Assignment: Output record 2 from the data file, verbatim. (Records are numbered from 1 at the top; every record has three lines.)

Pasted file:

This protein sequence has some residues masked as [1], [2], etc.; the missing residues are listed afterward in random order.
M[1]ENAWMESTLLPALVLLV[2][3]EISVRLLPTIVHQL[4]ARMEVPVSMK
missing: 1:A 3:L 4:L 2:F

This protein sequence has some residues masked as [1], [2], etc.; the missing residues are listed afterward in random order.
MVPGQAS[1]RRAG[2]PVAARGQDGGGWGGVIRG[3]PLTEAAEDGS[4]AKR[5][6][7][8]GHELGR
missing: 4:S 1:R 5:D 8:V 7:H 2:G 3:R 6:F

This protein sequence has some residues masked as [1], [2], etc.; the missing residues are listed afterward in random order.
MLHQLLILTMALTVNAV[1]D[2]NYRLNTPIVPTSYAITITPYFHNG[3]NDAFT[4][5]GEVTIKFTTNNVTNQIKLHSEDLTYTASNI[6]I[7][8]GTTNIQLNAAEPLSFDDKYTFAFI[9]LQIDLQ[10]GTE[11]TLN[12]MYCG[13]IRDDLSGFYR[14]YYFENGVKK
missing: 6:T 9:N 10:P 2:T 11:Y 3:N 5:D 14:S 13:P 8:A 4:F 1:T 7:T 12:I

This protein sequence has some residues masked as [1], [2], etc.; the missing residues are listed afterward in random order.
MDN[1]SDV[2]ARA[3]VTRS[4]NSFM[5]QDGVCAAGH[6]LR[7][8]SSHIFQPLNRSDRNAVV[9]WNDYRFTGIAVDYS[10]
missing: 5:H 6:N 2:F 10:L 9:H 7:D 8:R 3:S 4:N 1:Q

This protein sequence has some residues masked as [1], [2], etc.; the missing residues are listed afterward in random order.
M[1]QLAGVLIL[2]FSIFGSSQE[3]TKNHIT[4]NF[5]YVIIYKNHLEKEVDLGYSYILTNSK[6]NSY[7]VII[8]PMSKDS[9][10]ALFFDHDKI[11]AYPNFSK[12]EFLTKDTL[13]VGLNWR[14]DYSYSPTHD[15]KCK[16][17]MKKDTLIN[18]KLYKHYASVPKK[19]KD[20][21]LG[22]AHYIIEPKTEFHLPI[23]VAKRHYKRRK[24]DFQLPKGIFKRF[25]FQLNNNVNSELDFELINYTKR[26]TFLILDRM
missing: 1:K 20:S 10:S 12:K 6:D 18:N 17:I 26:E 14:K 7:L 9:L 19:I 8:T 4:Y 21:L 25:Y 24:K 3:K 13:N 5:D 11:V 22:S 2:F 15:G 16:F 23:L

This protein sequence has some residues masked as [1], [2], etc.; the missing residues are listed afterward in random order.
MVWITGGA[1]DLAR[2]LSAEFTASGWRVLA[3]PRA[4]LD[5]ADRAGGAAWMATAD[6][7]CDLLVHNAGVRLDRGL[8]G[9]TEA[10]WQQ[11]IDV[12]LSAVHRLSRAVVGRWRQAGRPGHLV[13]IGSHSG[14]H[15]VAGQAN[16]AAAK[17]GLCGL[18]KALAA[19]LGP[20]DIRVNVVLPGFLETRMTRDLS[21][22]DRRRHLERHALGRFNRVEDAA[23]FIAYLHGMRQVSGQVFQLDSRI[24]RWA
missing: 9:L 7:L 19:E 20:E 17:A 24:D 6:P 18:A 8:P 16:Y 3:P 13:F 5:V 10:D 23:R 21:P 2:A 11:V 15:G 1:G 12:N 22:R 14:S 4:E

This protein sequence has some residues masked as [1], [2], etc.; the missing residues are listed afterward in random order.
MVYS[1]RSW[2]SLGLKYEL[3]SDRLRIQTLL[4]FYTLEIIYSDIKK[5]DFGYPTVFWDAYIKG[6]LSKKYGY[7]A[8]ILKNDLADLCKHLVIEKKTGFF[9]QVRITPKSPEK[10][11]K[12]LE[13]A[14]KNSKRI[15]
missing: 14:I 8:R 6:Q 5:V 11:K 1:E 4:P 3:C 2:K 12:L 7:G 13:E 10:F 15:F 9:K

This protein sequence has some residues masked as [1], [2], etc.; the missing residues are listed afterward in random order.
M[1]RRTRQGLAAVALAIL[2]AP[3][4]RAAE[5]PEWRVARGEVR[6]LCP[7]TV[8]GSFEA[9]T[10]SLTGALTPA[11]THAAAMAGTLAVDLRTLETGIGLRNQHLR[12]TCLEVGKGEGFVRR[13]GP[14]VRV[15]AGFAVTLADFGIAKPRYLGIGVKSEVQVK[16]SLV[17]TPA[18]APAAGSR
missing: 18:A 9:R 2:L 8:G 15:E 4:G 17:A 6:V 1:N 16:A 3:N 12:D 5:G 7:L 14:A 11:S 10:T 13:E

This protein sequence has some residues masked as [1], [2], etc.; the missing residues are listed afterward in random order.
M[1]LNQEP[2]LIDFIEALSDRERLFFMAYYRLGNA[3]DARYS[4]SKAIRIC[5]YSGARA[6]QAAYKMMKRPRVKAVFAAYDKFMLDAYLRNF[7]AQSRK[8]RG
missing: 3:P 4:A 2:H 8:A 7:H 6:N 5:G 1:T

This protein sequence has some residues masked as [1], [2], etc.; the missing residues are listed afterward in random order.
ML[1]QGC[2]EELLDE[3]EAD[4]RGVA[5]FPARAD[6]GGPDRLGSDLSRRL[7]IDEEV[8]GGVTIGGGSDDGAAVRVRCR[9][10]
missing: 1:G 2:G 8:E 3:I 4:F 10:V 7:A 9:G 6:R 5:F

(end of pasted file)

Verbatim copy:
This protein sequence has some residues masked as [1], [2], etc.; the missing residues are listed afterward in random order.
MVPGQAS[1]RRAG[2]PVAARGQDGGGWGGVIRG[3]PLTEAAEDGS[4]AKR[5][6][7][8]GHELGR
missing: 4:S 1:R 5:D 8:V 7:H 2:G 3:R 6:F